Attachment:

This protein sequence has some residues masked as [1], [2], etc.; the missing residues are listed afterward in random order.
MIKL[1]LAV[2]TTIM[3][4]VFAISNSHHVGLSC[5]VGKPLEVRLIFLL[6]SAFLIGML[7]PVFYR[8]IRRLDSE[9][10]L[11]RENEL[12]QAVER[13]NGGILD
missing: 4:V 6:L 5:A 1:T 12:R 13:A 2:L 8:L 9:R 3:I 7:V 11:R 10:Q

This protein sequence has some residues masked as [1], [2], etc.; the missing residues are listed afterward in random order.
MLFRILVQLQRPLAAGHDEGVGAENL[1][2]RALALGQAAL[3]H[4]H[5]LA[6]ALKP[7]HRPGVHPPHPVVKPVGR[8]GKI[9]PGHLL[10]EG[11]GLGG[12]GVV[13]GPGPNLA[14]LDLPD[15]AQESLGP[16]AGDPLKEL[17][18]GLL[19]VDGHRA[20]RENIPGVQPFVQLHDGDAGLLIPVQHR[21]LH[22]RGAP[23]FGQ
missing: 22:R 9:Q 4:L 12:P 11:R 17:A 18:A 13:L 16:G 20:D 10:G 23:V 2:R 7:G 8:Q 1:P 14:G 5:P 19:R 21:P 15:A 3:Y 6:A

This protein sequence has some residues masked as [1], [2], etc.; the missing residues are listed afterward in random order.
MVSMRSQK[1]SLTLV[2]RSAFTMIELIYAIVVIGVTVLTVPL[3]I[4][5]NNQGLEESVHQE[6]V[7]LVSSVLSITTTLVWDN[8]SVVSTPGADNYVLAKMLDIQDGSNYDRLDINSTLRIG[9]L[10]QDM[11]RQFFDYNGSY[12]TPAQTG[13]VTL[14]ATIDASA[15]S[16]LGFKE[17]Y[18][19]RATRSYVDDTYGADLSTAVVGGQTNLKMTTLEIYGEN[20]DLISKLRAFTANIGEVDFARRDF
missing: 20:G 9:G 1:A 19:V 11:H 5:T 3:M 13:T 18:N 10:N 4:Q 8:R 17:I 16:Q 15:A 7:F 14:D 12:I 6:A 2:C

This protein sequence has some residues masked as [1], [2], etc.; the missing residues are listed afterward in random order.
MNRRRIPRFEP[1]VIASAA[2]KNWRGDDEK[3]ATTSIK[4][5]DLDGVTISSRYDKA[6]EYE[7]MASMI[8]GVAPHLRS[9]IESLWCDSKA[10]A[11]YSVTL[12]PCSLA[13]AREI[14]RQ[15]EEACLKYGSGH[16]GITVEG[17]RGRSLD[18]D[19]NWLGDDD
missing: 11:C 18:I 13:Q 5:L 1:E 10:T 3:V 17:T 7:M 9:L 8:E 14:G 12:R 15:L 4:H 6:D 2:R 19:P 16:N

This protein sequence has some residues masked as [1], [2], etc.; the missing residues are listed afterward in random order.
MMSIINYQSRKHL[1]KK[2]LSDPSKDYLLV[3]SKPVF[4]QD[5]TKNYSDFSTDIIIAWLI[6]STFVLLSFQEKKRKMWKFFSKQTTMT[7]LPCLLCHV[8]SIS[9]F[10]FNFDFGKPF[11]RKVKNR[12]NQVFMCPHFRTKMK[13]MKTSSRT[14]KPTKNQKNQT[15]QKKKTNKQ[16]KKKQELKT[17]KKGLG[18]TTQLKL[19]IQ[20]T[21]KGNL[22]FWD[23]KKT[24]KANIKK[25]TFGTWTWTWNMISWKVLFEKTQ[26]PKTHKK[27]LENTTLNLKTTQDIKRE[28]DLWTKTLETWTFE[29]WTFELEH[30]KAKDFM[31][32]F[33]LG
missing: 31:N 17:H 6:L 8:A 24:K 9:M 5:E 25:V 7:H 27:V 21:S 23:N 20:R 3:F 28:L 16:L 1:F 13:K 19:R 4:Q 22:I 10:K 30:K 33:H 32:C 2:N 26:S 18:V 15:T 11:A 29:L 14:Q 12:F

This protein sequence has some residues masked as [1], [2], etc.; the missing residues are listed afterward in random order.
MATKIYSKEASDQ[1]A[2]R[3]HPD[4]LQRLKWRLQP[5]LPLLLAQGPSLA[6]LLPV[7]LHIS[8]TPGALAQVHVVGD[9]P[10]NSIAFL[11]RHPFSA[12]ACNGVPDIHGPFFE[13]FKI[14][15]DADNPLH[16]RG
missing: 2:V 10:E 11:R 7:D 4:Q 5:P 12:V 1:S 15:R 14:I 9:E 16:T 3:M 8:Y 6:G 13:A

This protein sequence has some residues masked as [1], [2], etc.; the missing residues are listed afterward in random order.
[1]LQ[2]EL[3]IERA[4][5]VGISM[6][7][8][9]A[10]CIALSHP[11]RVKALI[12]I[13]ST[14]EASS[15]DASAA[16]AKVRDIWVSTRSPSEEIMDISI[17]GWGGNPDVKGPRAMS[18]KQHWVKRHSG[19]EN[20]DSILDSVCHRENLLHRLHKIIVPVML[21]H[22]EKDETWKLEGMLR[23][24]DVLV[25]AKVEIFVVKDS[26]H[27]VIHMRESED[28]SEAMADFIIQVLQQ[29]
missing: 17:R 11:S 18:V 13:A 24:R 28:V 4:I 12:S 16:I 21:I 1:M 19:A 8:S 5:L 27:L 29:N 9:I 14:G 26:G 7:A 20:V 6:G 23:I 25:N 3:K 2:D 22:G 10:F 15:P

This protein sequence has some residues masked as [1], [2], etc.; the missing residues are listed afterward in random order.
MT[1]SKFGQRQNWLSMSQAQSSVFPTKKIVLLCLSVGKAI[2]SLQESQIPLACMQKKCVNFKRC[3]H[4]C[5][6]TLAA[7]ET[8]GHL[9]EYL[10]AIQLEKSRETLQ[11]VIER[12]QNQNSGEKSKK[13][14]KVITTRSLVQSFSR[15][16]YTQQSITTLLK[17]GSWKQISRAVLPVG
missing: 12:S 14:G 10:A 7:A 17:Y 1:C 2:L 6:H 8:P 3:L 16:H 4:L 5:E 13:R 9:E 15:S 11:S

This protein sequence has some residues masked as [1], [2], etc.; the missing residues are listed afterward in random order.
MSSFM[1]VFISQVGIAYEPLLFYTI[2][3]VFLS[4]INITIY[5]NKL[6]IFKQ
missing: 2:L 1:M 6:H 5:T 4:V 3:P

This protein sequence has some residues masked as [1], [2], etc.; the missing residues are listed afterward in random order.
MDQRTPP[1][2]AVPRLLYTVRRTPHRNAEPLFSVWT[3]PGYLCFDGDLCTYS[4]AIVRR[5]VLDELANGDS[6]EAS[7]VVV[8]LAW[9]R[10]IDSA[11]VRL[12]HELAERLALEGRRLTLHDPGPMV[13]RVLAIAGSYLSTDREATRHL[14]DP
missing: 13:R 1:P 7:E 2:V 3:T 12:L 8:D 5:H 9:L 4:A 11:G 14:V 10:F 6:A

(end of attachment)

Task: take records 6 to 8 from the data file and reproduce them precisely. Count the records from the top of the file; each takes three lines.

This protein sequence has some residues masked as [1], [2], etc.; the missing residues are listed afterward in random order.
MATKIYSKEASDQ[1]A[2]R[3]HPD[4]LQRLKWRLQP[5]LPLLLAQGPSLA[6]LLPV[7]LHIS[8]TPGALAQVHVVGD[9]P[10]NSIAFL[11]RHPFSA[12]ACNGVPDIHGPFFE[13]FKI[14][15]DADNPLH[16]RG
missing: 2:V 10:E 11:R 7:D 4:Q 5:P 12:V 1:S 15:R 14:I 9:E 16:T 3:M 8:Y 6:G 13:A

This protein sequence has some residues masked as [1], [2], etc.; the missing residues are listed afterward in random order.
[1]LQ[2]EL[3]IERA[4][5]VGISM[6][7][8][9]A[10]CIALSHP[11]RVKALI[12]I[13]ST[14]EASS[15]DASAA[16]AKVRDIWVSTRSPSEEIMDISI[17]GWGGNPDVKGPRAMS[18]KQHWVKRHSG[19]EN[20]DSILDSVCHRENLLHRLHKIIVPVML[21]H[22]EKDETWKLEGMLR[23][24]DVLV[25]AKVEIFVVKDS[26]H[27]VIHMRESED[28]SEAMADFIIQVLQQ[29]
missing: 17:R 11:S 18:V 13:A 24:R 28:V 4:I 12:S 16:I 21:I 1:M 19:A 8:S 5:L 27:L 29:N 9:I 14:G 26:G 7:A 20:V 6:G 23:I 25:N 3:K 2:D 22:G 10:F 15:P

This protein sequence has some residues masked as [1], [2], etc.; the missing residues are listed afterward in random order.
MT[1]SKFGQRQNWLSMSQAQSSVFPTKKIVLLCLSVGKAI[2]SLQESQIPLACMQKKCVNFKRC[3]H[4]C[5][6]TLAA[7]ET[8]GHL[9]EYL[10]AIQLEKSRETLQ[11]VIER[12]QNQNSGEKSKK[13][14]KVITTRSLVQSFSR[15][16]YTQQSITTLLK[17]GSWKQISRAVLPVG
missing: 12:S 14:G 10:A 7:A 17:Y 1:C 2:L 6:H 8:P 3:L 16:H 4:L 5:E 13:R 9:E 15:S 11:S